Can Nurse-Facilitated Support Groups Foster Self-Awareness?

Althea L. Phillips
Althea L. Phillips, Walden University

Walden University

College of Health Sciences

This is to certify that the doctoral study by

Althea Phillips

has been found to be complete and satisfactory in all respects,

and that any and all revisions required by

the review committee have been made.

Review Committee

Dr. Eileen Fowles, Committee Chairperson, Health Services Faculty

Dr. Jennie De Gagne, Committee Member, Health Services Faculty

Dr. Anna Valdez, University Reviewer, Health Services Faculty

Chief Academic Officer

Eric Riedel, Ph.D.

Walden University

2015

Abstract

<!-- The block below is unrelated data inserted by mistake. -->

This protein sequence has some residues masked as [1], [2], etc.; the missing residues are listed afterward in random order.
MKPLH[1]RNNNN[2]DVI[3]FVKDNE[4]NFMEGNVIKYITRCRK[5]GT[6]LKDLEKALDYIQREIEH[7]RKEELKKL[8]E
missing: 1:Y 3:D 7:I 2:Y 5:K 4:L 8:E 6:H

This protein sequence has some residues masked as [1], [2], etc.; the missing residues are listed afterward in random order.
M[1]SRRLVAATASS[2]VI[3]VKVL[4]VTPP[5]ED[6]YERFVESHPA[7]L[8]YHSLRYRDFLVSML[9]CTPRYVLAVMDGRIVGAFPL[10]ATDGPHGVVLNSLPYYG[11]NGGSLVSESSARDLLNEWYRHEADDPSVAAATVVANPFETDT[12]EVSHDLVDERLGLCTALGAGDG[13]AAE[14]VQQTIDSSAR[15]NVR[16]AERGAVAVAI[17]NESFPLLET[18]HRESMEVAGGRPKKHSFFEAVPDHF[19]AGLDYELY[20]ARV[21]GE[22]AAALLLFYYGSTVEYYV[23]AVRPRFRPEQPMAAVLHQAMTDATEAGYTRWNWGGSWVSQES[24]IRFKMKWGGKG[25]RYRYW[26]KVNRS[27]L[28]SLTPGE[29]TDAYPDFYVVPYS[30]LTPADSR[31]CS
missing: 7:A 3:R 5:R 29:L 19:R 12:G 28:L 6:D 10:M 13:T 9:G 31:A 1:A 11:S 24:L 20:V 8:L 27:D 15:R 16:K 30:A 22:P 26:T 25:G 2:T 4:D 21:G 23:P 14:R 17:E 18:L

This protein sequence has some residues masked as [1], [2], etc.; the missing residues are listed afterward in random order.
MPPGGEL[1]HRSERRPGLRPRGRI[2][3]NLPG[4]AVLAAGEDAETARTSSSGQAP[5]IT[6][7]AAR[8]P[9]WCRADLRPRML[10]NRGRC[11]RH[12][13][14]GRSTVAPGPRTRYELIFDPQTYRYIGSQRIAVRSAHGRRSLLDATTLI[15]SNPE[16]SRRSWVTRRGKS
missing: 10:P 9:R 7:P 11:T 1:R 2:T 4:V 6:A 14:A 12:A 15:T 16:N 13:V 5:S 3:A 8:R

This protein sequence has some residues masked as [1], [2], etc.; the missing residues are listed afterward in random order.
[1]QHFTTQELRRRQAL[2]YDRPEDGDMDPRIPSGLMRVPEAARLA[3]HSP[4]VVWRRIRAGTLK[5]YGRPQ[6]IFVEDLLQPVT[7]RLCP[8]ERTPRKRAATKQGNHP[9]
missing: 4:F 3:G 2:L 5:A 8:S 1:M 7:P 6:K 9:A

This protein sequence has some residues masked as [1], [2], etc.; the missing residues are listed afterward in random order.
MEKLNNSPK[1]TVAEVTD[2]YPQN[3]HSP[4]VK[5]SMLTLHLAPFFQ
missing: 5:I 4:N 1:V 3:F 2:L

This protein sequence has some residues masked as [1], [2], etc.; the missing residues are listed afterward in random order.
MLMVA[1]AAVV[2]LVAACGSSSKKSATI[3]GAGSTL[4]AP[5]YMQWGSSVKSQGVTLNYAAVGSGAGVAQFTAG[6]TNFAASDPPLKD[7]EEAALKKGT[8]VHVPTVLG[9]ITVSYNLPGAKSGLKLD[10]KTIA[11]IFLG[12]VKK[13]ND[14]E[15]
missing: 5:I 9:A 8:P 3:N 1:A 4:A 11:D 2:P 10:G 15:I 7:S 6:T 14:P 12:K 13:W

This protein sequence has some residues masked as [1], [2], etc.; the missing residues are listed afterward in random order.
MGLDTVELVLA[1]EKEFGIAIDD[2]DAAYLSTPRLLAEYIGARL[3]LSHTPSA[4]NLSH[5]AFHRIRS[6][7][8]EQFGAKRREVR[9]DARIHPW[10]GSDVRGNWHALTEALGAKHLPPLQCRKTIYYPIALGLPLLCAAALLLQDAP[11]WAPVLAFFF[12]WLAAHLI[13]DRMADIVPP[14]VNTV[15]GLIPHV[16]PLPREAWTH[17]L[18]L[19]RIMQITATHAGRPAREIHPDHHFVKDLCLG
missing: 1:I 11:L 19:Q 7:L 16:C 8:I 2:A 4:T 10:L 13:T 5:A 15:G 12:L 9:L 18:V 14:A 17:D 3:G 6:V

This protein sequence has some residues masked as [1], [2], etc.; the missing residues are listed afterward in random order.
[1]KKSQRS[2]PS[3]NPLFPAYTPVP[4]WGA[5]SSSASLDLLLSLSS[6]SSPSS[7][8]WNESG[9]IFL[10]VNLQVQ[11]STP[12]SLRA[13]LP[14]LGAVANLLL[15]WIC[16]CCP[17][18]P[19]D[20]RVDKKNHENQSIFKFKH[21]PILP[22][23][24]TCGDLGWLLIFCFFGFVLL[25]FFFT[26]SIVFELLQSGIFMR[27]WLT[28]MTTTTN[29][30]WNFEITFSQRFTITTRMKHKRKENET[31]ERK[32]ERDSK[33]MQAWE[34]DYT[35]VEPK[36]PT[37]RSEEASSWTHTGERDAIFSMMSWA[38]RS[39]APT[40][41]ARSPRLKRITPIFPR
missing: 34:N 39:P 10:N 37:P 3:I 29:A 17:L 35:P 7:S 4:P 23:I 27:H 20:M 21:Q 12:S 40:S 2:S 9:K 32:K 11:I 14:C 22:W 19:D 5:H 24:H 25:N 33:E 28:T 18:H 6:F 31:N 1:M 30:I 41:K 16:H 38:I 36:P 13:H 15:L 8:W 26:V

Students with learning disabilities (LDs) represent 9% of students attending college, and college administrators must comply with a large number of federal requirements outlining the provision of educational services for students with LDs, including offering support groups. Nurse-facilitated support groups, held within the university setting, could provide effective social support, increasing likelihood of college success among students with LDs. The purpose of this project was to develop a plan for implementing nurse-facilitated support groups for students with LDs within the student health services (SHS) department at a university designed to improve their coping skills on personal, social, and academic levels. Guided by the Logic Model, a plan for implementing nurse-facilitated support groups within the SHS department was developed and presented to university stakeholders. Components of the plan included a support group structure, curriculum, evaluation tools, steps for piloting the program, and a proposed timeline for implementing the program. The stakeholders acknowledged the potential benefits of initiating a program of nurse-facilitated support groups for students with LDs to assist in attaining their academic goals. However, additional analysis of the program and refining and other disabilities to assist in attaining their academic goals; however, additional analysis of the program and refining the proposed student self-evaluation tool were needed before implementing the program. Nurses in a SHS department staff are effective support group facilitators for students with LDs. This study holds the potential for positive social change by enhancing personal, social, and academic coping skills with nurse-facilitated support groups who may help students with LDs reduce their risk of experiencing burnout and enhance the likelihood of academic success.